Monthly Archive for: ‘December, 2012’

Sophisticated commercial parties often insert arbitration clauses into their contracts to avoid the expense, publicity, and delay of having to resolve disputes in court.  When drafting such clauses, one issue the parties may wish to consider is whether the arbitrator’s decision should be subject to appeal to the courts, even on a question of law.  […]

The use of electronic means by businesses to sell products to their consumers or to enter into transactions among one another is becoming ever more common place.  An often overlooked issue is the legal effectiveness of such electronic communications, particularly where the typical formalities seen with written agreements may not be present.  Put more simply, […]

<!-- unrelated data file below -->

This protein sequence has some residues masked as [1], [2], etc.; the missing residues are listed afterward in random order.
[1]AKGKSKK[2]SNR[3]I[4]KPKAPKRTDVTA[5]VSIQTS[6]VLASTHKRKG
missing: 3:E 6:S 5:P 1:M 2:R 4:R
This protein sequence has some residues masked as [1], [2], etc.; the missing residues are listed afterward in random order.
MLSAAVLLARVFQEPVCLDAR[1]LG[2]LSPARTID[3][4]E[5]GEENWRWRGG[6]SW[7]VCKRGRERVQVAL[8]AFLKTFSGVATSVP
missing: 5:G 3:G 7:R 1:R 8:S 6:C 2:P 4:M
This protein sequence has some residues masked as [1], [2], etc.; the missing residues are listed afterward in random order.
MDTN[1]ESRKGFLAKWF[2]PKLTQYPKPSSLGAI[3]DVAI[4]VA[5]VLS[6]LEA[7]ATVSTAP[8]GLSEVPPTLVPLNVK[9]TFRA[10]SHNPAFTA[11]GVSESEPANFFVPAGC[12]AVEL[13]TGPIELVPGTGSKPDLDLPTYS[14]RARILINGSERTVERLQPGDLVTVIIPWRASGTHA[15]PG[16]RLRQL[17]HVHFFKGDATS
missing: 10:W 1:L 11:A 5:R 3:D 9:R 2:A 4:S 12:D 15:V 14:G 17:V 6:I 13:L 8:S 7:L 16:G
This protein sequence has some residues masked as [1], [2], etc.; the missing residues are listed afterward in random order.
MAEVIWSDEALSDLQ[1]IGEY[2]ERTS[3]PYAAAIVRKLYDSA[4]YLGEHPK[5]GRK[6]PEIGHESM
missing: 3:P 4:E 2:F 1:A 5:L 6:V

The Supreme Court of Canada recently revisited the issue of the appropriate test for causation in negligence actions in its decision Clements v. Clements.  Confirming that the test for causation is the “but for” test, the Court went further to circumscribe the application of the one exception, the material contribution approach, to limited circumstances involving […]